While I'm afraid to put my resume out there (especially after my laptop was dropped and the hard drive broken three months ago - we only just managed to recover some of the files last night and in the mean time I didn't find it worthwhile to re-create my resume and references from the much older versions I had saved online), I did land a 'job' last month. I'm now a freelance writer doing short local articles for Examiner.com. The pay might as well be nonexistent but it's something to do which ties neatly into the volunteer work I was already doing (I'm writing about urban agriculture). I figure eventually I'll either get tired of it and move on to something new, or find a new client with a higher pay scale. Maybe in 10 years I'll be able to make a living off my writing... a girl can dream, right?
Speaking of volunteering: Fall is upon us, which means volunteering is winding down. The Tuesday afternoon sessions are done and now there's just Thursdays, which are harvest and farm market days. I go in the mornings now, and pick tomatoes and okra and swiss chard to sell at the market. I don't help with the afternoon markets, because they're usually the most popular volunteer times and there are plenty of others who actually need the volunteer hours for senior projects or community service orders. Still, I like the harvesting. It should last through November, when we'll plant the last of the garlic (did you know that planting garlic in the fall is best, because it overwinters and then comes up earlier and bigger in the spring?). Winter work is intermittent, from what I hear, and I'm not sure I'll be needed, so I expect a long, boring winter as usual. I hate winter. The highlight of the entire time is NaNoWriMo, and I'm not even sure why it's a highlight any more, since I've won once in 7 years and haven't really learned much from the experience.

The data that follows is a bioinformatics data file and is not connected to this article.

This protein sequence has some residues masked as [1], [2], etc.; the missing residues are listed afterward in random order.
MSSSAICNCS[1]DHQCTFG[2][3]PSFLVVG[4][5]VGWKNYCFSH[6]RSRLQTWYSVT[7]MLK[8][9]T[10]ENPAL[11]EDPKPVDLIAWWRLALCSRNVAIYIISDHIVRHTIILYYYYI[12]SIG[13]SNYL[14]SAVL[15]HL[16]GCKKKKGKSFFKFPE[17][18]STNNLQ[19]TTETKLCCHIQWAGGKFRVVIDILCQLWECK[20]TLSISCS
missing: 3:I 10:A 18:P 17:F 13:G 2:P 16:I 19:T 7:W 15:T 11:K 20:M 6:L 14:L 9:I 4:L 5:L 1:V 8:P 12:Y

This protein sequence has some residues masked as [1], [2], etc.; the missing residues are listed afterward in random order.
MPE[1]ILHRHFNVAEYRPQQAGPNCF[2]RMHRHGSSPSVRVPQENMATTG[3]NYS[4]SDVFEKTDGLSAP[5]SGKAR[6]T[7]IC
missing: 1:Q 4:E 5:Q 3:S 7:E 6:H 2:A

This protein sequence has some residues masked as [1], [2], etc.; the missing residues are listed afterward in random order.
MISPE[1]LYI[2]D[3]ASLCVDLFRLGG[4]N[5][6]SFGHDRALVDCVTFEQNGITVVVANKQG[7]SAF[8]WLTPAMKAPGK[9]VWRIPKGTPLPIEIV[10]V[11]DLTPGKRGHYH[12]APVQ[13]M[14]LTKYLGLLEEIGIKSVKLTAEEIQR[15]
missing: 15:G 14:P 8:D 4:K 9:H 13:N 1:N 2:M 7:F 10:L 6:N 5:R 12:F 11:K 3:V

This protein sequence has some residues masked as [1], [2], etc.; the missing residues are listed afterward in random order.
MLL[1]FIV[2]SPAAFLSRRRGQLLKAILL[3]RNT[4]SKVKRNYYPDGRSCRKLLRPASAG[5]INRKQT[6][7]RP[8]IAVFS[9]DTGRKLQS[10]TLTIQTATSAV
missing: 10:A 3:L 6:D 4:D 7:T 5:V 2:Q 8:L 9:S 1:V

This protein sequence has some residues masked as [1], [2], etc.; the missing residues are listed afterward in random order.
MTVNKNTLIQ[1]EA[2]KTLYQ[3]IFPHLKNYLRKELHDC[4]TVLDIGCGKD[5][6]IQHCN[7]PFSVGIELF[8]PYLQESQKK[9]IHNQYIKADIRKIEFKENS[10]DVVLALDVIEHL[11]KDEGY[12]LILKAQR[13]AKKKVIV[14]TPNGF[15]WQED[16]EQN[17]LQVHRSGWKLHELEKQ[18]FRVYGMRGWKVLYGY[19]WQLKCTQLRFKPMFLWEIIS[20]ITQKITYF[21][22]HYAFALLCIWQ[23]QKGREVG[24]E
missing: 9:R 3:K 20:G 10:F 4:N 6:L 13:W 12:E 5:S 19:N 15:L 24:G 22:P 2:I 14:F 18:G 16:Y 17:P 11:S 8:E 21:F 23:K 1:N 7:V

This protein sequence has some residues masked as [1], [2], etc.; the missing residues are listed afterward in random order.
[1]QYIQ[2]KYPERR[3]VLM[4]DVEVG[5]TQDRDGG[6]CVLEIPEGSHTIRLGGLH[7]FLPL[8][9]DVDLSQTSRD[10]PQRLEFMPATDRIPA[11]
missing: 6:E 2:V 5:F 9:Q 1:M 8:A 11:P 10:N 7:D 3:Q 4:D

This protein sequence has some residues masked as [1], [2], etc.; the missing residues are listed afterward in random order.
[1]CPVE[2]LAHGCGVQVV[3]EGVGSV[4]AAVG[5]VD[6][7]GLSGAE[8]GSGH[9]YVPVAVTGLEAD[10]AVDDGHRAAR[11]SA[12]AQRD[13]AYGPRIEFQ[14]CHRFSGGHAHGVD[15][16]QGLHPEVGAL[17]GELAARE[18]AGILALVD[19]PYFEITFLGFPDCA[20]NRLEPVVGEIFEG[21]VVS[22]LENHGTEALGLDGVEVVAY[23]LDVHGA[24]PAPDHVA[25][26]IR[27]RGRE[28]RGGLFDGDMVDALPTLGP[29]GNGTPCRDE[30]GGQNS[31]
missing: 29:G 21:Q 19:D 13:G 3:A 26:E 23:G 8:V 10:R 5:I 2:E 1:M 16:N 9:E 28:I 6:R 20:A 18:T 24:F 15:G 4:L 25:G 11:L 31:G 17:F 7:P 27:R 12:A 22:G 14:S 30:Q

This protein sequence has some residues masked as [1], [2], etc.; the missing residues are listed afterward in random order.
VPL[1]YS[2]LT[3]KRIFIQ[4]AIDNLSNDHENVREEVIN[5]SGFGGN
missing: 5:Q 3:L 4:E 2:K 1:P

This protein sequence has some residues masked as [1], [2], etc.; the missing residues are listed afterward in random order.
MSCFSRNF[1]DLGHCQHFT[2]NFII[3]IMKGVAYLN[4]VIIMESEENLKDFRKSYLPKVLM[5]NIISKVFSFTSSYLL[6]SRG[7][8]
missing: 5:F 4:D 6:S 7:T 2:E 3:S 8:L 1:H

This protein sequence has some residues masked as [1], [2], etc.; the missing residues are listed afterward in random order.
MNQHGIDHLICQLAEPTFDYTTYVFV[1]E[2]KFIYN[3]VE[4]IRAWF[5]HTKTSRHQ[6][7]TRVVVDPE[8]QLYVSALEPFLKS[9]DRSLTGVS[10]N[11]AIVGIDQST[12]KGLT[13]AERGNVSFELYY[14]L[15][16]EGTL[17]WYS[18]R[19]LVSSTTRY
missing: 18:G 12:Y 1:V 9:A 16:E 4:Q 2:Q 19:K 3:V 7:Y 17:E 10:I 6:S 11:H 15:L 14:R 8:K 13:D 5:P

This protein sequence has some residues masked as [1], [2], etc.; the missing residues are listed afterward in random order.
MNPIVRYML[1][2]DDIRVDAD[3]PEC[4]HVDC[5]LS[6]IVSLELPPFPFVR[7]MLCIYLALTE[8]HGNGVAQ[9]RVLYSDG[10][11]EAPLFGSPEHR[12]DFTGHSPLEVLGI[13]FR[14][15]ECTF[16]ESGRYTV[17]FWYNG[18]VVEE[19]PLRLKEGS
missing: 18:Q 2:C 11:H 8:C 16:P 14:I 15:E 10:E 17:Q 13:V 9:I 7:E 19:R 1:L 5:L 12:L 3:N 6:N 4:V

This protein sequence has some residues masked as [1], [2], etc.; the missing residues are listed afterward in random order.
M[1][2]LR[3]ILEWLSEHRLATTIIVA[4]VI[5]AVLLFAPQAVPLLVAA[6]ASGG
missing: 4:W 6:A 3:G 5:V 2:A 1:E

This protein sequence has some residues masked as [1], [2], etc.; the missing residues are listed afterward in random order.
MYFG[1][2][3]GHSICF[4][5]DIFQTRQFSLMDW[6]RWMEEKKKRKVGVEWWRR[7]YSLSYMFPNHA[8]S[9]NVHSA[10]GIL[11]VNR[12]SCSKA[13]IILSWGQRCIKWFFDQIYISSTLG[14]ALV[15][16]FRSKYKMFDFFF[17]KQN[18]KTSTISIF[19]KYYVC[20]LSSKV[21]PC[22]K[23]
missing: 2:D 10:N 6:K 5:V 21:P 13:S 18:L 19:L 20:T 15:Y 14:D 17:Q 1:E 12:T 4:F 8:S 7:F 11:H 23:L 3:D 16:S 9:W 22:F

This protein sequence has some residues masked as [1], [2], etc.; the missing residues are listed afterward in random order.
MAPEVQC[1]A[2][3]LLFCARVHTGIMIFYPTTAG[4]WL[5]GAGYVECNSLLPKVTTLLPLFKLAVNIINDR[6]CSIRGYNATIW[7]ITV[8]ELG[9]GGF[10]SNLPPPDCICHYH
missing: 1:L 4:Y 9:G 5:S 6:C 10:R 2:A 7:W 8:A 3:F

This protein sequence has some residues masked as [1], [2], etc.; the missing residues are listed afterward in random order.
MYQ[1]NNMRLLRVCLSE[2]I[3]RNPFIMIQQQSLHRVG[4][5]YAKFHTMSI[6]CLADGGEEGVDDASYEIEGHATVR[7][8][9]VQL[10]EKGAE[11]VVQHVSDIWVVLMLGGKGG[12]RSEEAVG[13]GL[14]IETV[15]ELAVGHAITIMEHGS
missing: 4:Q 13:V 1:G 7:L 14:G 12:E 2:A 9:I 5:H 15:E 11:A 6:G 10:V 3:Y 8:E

The house isn't ready for winter, either. We have a lot of work to do. The last big rain we had soaked through wall under the bathroom glass-block window; the shingles outside have been missing since before we moved in but we didn't realize the damage was that bad. Of course, there was a massive colony of carpenter ants under that same window sill, so the wood there already needed replacing. Apparently, the water damage in that wall has been ongoing. We can't afford to replace the entire wall and I'm hoping we won't have to. For now, we'll probably try to replace the few feet under the window where the ant damage was most obvious, put up new shingles on the outside, add a vapor barrier to the inside to protect the new cement board and tile and pray that there aren't any other leaks we're not seeing.
In more positive news, I'm making a braided rag rug for the wash area in the basement. I hate cold, concrete floors so it's a selfish measure more than anything else, but it uses some of our old clothing that wasn't good enough to be donated. I'm hoping to finish it by the end of the week, barring severe boredom from trying to sew it all together by hand. I figure that even if the rest of the house is unfinished when the snows come, I'll at least have the satisfaction of not freezing my toes off when I do the laundry. So: look for pictures soon. You may now proceed to leave fawning comments regarding my obvious prowess with bits of fabric.